Phil Vettel, a graduate of Eastern Illinois University, joined Tribune Company (at Suburban Trib) in 1979, and has been The Tribune’’s restaurant critic since 1989. He has a wife and two sons, one or more of whom often accompany Phil on his culinary adventures. He also makes a mean egg-salad sandwich.

Recent Articles
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    Phil Vettel reviews Claudia’s

    It takes a little effort to dine at Claudia, which has been entertaining diners, a scant handful at a time, for close to two years. Chef/owner Trevor Teich hosts fixed-price, multi-course dinners just two Sundays each month (in the early days, it was fewer than that); each Sunday features two seatings, each serving no more than 16 guests. Sixty-four covers a month spells doom for most restaurants; at Claudia, that’s a sellout. Teich may be a name with which you’re […]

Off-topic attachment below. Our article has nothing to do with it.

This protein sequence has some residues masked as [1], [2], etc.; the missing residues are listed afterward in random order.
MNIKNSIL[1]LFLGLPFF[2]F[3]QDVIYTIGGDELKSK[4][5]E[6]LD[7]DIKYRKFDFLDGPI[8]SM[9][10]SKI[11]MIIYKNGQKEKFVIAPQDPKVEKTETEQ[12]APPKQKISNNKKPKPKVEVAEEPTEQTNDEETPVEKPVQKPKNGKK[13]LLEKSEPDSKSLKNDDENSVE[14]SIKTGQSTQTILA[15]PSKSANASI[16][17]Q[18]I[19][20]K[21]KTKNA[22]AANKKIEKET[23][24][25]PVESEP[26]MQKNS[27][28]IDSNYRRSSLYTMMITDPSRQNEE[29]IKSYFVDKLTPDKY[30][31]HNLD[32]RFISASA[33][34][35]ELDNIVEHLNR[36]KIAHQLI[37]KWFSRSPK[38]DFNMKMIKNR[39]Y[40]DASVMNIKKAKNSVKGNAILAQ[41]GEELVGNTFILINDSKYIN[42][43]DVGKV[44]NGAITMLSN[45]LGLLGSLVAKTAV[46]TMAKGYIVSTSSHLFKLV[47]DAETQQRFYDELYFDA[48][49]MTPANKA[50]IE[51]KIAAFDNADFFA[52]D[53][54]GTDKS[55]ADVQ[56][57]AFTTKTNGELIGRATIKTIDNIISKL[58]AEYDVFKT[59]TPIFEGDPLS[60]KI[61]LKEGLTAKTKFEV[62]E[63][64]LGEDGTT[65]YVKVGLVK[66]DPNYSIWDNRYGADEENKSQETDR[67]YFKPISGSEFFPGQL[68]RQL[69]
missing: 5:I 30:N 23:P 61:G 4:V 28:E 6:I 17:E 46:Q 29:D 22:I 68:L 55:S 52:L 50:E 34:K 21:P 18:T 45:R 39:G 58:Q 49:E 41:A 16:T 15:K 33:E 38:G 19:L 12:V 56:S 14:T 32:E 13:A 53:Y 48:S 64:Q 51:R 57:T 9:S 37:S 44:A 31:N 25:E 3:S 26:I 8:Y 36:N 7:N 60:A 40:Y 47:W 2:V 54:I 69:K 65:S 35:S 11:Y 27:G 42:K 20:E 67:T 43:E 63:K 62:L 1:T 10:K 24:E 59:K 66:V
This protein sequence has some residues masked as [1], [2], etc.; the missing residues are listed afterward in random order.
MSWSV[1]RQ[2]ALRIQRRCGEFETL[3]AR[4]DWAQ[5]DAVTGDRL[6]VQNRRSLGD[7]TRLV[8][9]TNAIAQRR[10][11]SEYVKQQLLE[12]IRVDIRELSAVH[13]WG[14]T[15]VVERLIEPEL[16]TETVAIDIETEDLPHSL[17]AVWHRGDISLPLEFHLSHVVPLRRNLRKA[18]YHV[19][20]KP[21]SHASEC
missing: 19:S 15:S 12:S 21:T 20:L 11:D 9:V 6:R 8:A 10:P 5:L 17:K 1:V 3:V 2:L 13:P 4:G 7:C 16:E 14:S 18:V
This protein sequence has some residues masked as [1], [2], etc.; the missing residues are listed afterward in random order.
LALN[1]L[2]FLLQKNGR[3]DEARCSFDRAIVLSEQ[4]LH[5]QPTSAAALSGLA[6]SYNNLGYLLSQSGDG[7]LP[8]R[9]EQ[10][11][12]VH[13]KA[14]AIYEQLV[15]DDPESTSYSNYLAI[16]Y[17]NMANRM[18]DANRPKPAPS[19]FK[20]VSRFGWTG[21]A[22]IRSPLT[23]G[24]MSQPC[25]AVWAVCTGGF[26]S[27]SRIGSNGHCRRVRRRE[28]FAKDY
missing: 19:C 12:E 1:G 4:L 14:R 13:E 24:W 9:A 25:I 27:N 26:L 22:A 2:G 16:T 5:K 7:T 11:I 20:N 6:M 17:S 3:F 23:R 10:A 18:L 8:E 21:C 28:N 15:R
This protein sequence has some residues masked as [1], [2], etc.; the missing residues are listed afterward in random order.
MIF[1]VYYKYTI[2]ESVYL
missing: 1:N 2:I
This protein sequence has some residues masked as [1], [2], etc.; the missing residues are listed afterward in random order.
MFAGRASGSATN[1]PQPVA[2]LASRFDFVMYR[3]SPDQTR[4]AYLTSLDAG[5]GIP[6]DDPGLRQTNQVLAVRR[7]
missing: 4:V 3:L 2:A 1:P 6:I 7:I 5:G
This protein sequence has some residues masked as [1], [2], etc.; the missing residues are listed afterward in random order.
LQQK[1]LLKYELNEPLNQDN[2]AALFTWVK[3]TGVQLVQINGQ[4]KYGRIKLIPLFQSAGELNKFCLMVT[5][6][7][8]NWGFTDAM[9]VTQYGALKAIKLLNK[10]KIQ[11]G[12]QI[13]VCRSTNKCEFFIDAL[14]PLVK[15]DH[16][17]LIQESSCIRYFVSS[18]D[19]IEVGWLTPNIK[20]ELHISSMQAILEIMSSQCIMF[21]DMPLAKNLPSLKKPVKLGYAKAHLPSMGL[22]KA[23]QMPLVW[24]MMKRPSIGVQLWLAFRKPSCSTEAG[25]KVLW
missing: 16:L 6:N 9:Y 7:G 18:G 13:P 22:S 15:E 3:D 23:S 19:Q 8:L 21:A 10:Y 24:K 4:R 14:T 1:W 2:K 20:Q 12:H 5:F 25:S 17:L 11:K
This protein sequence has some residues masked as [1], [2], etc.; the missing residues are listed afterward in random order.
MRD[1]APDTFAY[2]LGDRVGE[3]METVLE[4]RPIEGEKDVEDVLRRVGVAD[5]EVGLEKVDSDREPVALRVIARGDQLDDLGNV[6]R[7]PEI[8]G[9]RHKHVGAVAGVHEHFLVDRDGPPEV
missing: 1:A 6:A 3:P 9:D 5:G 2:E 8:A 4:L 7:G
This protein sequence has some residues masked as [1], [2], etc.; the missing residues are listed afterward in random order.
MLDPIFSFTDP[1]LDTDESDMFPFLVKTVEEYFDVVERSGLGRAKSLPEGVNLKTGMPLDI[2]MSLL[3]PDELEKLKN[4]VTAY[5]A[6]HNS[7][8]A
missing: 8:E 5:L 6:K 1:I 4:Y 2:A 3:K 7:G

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    Phil Vettel reviews El Che Bar

    CHICAGO, Ill. — John Manion has been sharing his love of South American cuisine since the last century, from Mas, the nuevo Latino he opened in 1999 (following up with Otro Mas a couple of years later), to La Sirena Clandestina, the Brazilian-ish Fulton Market restaurant that debuted nearly four years ago. And now there is El Che Bar, Manion’s salute to outdoor cooking, especially the churrascos and parrilladas of his Brazilian childhood, but with a more Argentine focus. “This […]

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    Phil Vettel reviews Giant

    CHICAGO, Ill. — Sortallini. That dish tells you just about all you need to know about 2-month-old Giant and Jason Vincent, iconoclastic chef and partner. It’s a delicious, cheese-filled tortellini, fleshed out with guanciale, pine nuts and a light sauce with basil and tomatoes. But rather than the familiar circular shape, the pasta packets are formed from rectangles. (Vincent couldn’t stand the waste from circular cuts, he said.) So, strictly speaking, it’s not tortellini. But it’s “sort of” tortellini, and thus […]